In every crisis, what resurfaces in India is caste. Seven decades into what can only be described as paradoxical modernity, India keeps its baggage of caste and feudalism intact. Every challenge faced by the country originates from the deeply ingrained system of caste.
The Covid-19 shutdown posed just such a challenge, and India's response to it was, as usual, conditioned by caste. Before unleashing the lockdown on the people, the basic needs of vulnerable groups, such as transport for workers wanting to go home, were not prioritised or even addressed. The middle classes in contrast were enthusiastic about staying within the confines of their home, finding time to update their social media profiles with 'I Stay at Home' messages. Unlike the servant class, the only difficulty these middle classes might have faced during this shutdown is the juggling of housework and ‘work from home’.
The middle class thinks of itself as a secular economic class; but it is in fact a caste category. In my urban middle class neighborhood, I have often observed women casually making remarks against the 'meritless' Dalits, fully confident that no one from that social group would be within earshot. Caste groups like Reddy men and women openly proclaim their caste background. The urban middle class are nothing but a set of dominant castes masquerading as an economic class.
The most vulnerable groups in the lower strata of society are the Dalits and OBCs who earn meagre wages that hardly ensure them two square meals a day. Now with this shutdown, their survival lies at the mercy of philanthropic savarna social workers or the state.
The plight of migrant workers thrown out of livelihoods is a major challenge posed to the state during this shutdown, which was done without any prior intimation or any necessary arrangements being made. No apologies can bring back the lives of the people who died trying to travel on foot to their home towns and villages. Their number matches the fatalities due to Covid-19 itself. Again, most of these migrant workers are Dalits who migrated from villages and drought-prone areas to the cities. The very fact that these migrant workers opted to walk home without bothering to know where their food and water during the journey would come from is a telling comment on the prospects they face if stayed behind without work in the cities.
Transcommunities on the other hand face a different challenge of inaccessibility of food and rations due to social stigma. Police violence during the shutdown is another challenge that transwomen face. They have no access medical care due to the stigma attached to them as sex workers or carriers of STDs.
Communities that are criminalised or those that face extreme levels of violence from the state, namely women sex workers, transwomen who depend on sex work or begging, have been pushed further to the margins by this shutdown. Most of them have never accessed rations from the government. They fear adverse consequences if they register their identities. While these criminalized communities do not possess ration cards or Aadhaar cards due to perpetual police violence, recent developments such as the Citizenship Amendment Act (CAA), the National Register of Citizens (NRC) and the National Population Register (NPR) have exacerbated their conditions.
Domestic servants are distressed that they may not be paid their monthly salaries during the shutdown. Middle class women who are struggling with household chores might now be understanding the pain of domestic labour. But they still haggle over the monthly salary they pay to domestic because women do not consider domestic labour, which they themselves perform, as a contribution to the family economy. For middle class women, family is the significant unit and they do not see themselves or their labour or money or property separate from it. They do not demand a salary for their own labour because ultimately the money remains within the family even if it is not specially allocated to them as wives and mothers.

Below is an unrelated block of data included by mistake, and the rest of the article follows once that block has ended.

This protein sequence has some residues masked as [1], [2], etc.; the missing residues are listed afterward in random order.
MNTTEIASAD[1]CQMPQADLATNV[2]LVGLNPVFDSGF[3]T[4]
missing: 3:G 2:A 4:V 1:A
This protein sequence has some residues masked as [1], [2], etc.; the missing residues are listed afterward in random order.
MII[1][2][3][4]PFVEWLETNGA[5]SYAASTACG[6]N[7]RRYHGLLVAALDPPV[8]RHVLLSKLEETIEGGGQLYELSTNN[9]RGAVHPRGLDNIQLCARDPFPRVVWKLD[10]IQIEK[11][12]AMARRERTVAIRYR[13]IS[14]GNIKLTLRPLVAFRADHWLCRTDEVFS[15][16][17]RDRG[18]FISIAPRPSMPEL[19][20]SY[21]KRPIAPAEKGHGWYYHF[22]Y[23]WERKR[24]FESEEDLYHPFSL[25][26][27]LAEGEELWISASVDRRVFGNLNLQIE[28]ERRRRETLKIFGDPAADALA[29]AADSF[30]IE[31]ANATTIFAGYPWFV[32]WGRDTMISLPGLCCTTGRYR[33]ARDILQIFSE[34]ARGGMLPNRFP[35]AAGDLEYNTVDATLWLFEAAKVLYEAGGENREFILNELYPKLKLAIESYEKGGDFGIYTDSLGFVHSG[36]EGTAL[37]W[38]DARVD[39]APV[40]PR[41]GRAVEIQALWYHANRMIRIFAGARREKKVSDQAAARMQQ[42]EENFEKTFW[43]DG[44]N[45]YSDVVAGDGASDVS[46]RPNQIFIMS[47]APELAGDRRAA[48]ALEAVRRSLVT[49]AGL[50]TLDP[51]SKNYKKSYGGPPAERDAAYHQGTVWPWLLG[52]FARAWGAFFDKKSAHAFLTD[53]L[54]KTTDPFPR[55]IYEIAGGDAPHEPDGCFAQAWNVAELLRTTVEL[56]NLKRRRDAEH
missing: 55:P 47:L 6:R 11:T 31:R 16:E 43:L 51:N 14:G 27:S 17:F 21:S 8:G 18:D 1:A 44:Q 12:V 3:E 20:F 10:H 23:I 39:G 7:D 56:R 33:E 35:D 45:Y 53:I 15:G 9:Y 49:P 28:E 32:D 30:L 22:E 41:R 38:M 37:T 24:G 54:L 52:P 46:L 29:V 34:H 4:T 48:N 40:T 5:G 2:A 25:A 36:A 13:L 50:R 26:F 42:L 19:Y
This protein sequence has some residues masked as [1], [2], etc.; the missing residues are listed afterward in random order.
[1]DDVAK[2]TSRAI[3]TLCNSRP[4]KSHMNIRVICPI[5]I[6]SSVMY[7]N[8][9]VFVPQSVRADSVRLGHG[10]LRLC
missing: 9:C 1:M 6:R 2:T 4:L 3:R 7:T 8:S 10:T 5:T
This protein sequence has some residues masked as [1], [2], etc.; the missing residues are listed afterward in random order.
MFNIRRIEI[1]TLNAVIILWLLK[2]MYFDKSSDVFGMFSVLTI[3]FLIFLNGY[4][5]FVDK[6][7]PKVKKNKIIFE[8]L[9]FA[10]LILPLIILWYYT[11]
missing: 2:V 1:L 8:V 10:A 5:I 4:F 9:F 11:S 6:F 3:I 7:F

The plight of scavengers is another story in itself. They are still working with bare hands during the Covid-19 shutdown. Manual scavenging is an onslaught on vulnerable sections by Indian society. Indian society is never committed to eradicating manual scavenging as caste is a way of life here. The essential service of cleaning the gutters and clearance of garbage are continuously performed by Dalits during shutdowns, compromising their right to life and safety.
There are people who believe that Covid-19 is god’s or nature’s way of teaching a lesson to humankind. However, the Covid-19 shutdown is proving something drastically different. In this shutdown, the privileged continued to be privileged. While the dominant castes have the privilege to “work from home” and stay safe, the workers are struggling for food and basic amenities. Dalits, manual scavengers, migrant workers, sex workers, transwomen, the lower-classes, wage workers, housemaids, vendors have been the vulnerable sections in the Covid-19 shutdown as they have been in other crises too. Are these categories mutually exclusive? The answer is both yes and no. Most of the transwomen are migrant workers but the state doesn’t consider them as labourers as they live by sex work or begging and the state refuses to see sex work as labour.
Similarly, scavengers, migrant workers, housemaids, wage workers, vendors are all Dalits and lower castes. They are not exclusive categories but different forms of caste in India. As long as India is not committed to eradicating caste, class differences cannot be effaced. In the time of Covid-19 or in normal times, the inhuman condition of the Dalits remains the same.